The province is tightening the rules around self-isolation due to an increase in COVID-19 cases.
On Monday, Premier Stephen McNeil announced that people travelling from outside of Atlantic Canada for non-essential purposes now have to isolate alone. If that’s not possible, everyone in the household will have to isolate along with them.
Previously, these travellers could isolate with friends and family as long as physical distancing was maintained and they could use separate bathrooms. Other individuals in the home only had to monitor their symptoms. Now everyone is supposed to isolate for 14 days.
This means that if the person arriving in Nova Scotia first isolates for five days in a hotel and only joins a household on the sixth day, they have eight days of isolation left. For people in the house, the 14-day count starts when the traveller arrives.
“That sounds harsh,” said Dr. Robert Strang, Nova Scotia’s chief medical officer of health, at a news conference Monday afternoon. “But it is necessary.”
The new rules don’t apply to essential workers: truck drivers, military, police and emergency responders. People who have to travel outside of the province are not included in the new guidelines, but Strang and his team are in the process of changing their isolation rules.
“Our only priority is to contain the virus,” said Strang.
Monday’s announcement comes after 15 new cases were announced in the last week. Three new cases were announced on Tuesday.
Strang and McNeil are also asking people to reduce their social activities. Recommendations are to keep social groups to 10 people or fewer. The aim is to contain the virus, not to have zero cases, and to avoid another lockdown.
“We have been there and we don’t want to go back,” said McNeil.
Clayton Park cluster
As of Tuesday, there are 18 active cases of COVID-19 in the province. Eleven of those are related to a cluster in Clayton Park, where Dr. Strang said a mobile testing unit could be installed if the cases keep on rising. Most cases are travel related or close contacts to previous cases. No one is currently in the hospital.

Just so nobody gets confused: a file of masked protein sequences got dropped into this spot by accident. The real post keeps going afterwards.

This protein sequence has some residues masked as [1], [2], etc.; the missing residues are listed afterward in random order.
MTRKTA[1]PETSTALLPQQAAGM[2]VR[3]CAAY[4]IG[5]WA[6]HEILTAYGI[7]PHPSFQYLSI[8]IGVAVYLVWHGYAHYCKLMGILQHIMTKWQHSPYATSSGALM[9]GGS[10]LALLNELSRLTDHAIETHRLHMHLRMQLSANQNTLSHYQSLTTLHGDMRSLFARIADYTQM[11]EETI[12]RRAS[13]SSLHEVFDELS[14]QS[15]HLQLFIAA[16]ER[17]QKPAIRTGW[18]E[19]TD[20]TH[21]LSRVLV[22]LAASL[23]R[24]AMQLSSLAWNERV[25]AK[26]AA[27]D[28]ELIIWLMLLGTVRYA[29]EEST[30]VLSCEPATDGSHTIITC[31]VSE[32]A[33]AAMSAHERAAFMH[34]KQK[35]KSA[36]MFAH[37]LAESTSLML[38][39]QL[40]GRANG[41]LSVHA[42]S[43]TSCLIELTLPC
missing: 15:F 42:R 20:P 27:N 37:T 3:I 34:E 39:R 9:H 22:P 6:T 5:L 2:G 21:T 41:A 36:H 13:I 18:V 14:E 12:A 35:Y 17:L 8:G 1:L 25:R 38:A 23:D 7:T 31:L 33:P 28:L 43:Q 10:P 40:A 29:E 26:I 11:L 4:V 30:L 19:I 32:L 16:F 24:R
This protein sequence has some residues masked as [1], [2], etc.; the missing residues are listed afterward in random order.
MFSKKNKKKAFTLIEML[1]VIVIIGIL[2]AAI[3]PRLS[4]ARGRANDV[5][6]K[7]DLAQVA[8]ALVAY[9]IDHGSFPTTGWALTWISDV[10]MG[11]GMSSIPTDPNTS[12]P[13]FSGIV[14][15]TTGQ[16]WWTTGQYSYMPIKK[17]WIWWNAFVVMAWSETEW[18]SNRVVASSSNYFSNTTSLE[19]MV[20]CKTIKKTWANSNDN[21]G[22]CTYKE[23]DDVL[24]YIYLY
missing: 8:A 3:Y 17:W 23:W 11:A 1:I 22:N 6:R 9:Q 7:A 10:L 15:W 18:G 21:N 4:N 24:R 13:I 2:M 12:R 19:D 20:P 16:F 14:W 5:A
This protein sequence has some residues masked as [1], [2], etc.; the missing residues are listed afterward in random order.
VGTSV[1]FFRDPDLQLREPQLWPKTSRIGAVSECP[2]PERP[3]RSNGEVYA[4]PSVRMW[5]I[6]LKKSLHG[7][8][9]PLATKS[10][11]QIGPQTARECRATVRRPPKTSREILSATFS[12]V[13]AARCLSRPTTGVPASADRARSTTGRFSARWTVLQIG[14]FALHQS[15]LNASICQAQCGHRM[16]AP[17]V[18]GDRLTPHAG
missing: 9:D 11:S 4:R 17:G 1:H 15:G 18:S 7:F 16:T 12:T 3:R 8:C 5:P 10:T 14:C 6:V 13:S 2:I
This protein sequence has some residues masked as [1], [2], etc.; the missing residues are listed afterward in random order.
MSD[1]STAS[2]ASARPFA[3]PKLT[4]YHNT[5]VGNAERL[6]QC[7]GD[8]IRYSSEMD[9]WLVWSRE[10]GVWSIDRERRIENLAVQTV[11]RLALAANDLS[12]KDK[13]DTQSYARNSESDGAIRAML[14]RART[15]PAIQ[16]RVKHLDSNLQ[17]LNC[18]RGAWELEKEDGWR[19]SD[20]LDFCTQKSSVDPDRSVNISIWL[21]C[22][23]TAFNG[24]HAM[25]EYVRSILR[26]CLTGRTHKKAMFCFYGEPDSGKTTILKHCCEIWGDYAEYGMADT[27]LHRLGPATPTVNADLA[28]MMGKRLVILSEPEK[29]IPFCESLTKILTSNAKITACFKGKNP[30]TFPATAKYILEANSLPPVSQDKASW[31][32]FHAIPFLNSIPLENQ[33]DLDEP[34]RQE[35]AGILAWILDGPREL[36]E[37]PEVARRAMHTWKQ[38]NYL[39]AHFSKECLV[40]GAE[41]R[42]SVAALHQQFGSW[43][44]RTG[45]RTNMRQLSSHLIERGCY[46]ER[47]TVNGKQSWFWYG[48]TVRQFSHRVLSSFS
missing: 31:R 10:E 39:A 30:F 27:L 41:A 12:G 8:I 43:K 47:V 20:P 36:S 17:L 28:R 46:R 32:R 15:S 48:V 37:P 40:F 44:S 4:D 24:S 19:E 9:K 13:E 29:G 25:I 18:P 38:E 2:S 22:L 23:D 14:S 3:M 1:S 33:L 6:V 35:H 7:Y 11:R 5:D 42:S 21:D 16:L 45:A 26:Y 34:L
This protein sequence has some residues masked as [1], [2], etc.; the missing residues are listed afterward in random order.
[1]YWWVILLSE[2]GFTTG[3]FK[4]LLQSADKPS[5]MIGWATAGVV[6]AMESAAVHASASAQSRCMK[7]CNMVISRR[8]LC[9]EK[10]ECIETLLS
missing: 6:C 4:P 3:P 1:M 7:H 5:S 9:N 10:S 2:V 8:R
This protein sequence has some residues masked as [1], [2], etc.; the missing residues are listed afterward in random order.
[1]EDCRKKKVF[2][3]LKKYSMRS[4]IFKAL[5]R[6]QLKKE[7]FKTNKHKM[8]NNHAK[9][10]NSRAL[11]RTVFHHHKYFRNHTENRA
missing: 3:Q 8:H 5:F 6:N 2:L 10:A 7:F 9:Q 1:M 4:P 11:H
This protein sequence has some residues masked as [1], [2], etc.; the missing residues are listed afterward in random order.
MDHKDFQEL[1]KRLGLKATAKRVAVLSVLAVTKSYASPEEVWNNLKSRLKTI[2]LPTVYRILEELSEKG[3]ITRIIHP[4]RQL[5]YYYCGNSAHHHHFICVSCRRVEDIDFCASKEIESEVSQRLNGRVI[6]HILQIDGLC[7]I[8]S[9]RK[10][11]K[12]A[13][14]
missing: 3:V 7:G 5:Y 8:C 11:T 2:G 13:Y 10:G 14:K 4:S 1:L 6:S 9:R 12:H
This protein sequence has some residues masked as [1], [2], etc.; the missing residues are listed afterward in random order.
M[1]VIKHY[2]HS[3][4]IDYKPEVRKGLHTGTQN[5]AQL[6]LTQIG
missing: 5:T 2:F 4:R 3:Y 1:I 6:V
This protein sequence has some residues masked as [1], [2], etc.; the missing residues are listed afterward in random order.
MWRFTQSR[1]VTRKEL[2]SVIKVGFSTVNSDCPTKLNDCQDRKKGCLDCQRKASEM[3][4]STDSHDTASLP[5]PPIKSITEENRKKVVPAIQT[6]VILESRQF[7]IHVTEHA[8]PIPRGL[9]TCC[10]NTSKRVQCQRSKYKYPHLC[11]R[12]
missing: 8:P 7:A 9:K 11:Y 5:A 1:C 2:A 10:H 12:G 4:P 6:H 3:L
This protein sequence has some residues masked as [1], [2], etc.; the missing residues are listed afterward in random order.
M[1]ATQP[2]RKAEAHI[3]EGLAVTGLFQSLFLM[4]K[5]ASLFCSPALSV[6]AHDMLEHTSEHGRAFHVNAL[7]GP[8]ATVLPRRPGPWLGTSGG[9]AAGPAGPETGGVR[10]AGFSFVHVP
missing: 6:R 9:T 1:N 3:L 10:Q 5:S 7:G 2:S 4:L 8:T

Over the weekend, Nova Scotia Health released the name of three different locations where people were exposed to the virus.
- Saint Andrew’s United Church on Coburg Road in Halifax on Oct. 25 at 6 p.m.
- Montana’s BBQ and Bar on Chain Lake Drive in Halifax on Oct. 25 from 6 p.m. to close.
- The Bitter End Martini Bar and Restaurant on Argyle Street in Halifax on Nov. 2 from 9 p.m. to close.
People who were at these locations are asked to call 811 to get tested. Strang said that three of the current active cases are from someone having symptoms who still went out and socialized.
On Monday, Nova Scotia Health warned of two possible exposure sites in Bedford:
- Sobeys Mill Cove 961 Bedford Hwy. on Nov. 6 between 8-10 p.m.
- NSLC Mill Cove 955 Bedford Hwy. on Nov. 6 between 8-9 p.m.
Strang is asking that those notified through contact tracing be honest about where they have been and who they have seen.
“We are not here to judge,” he said. “We are just here to help people.”
Since the first case of COVID-19 in Nova Scotia, there have been 1,132 cases and 1,049 are considered resolved. Nova Scotia Health Authority’s labs completed 842 tests on Monday. This brings the total of negative tests up to 118,317.
Anyone with one of the following symptoms should call 811 or visit the self-assessment website:
- Cough, or worsening of an existing cough
Anyone with two of the following symptoms is asked to visit the self-assessment website or call 811:
- Sore throat
- Shortness of breath
- Runny nose
To find the full list of possible exposures to COVID-19 go to the province’s alert page.
About the author
Kheira is a french immigrant currently living in Halifax. She is passionate about languages and is looking to bring more coverage to the Franco-Canadian...